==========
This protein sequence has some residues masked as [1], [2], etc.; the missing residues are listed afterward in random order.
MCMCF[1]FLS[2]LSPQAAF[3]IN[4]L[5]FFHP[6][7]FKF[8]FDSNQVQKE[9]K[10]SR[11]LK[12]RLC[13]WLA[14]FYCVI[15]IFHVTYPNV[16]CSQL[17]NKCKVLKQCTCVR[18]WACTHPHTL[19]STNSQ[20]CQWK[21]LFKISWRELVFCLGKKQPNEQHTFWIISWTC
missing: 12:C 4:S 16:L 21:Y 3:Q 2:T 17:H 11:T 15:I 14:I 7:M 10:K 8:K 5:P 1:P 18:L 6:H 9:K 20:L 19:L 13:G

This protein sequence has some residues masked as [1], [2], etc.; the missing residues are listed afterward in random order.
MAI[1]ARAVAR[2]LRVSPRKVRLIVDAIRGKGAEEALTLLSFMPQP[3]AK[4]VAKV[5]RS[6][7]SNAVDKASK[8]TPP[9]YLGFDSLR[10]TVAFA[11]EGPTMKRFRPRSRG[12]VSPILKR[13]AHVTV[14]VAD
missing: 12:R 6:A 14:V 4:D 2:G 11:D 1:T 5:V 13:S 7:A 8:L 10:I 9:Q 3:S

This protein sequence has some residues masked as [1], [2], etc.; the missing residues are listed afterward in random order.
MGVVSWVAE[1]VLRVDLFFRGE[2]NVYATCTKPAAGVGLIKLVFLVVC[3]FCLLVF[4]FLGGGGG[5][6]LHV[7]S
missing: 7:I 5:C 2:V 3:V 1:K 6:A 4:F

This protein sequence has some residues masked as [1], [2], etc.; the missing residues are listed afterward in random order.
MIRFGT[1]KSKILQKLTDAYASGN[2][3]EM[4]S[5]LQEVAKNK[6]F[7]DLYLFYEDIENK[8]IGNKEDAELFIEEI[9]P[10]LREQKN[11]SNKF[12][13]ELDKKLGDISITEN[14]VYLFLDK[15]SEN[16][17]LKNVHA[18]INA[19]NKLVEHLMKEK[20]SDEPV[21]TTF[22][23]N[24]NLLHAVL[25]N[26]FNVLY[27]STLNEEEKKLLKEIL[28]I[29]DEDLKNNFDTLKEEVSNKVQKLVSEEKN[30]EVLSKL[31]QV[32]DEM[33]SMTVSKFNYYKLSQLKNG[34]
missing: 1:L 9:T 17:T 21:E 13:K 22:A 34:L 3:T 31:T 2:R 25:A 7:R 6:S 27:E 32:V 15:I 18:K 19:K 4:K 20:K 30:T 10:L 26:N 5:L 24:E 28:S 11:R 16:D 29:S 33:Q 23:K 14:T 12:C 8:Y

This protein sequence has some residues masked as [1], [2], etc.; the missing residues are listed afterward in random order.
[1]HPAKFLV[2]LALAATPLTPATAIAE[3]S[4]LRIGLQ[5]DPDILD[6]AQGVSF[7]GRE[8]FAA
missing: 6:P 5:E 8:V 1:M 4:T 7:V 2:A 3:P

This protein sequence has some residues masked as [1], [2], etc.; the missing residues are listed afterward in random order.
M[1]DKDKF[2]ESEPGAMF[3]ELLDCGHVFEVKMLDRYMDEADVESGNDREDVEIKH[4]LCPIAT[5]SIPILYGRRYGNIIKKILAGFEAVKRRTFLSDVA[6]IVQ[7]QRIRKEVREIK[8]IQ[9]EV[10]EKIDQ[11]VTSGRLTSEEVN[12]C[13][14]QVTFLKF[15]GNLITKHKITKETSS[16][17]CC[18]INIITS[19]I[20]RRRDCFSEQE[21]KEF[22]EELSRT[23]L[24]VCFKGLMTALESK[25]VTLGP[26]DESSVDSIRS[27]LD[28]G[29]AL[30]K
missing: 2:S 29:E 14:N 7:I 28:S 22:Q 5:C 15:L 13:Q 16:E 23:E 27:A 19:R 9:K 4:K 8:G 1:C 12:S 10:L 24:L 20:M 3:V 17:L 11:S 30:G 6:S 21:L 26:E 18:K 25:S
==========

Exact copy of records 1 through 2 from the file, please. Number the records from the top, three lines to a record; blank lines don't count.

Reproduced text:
This protein sequence has some residues masked as [1], [2], etc.; the missing residues are listed afterward in random order.
MCMCF[1]FLS[2]LSPQAAF[3]IN[4]L[5]FFHP[6][7]FKF[8]FDSNQVQKE[9]K[10]SR[11]LK[12]RLC[13]WLA[14]FYCVI[15]IFHVTYPNV[16]CSQL[17]NKCKVLKQCTCVR[18]WACTHPHTL[19]STNSQ[20]CQWK[21]LFKISWRELVFCLGKKQPNEQHTFWIISWTC
missing: 12:C 4:S 16:L 21:Y 3:Q 2:T 17:H 11:T 15:I 14:I 7:M 10:K 8:K 5:P 1:P 18:L 6:H 9:K 20:L 19:L 13:G

This protein sequence has some residues masked as [1], [2], etc.; the missing residues are listed afterward in random order.
MAI[1]ARAVAR[2]LRVSPRKVRLIVDAIRGKGAEEALTLLSFMPQP[3]AK[4]VAKV[5]RS[6][7]SNAVDKASK[8]TPP[9]YLGFDSLR[10]TVAFA[11]EGPTMKRFRPRSRG[12]VSPILKR[13]AHVTV[14]VAD
missing: 12:R 6:A 14:V 4:D 2:G 11:D 1:T 5:V 13:S 7:A 8:L 10:I 9:Q 3:S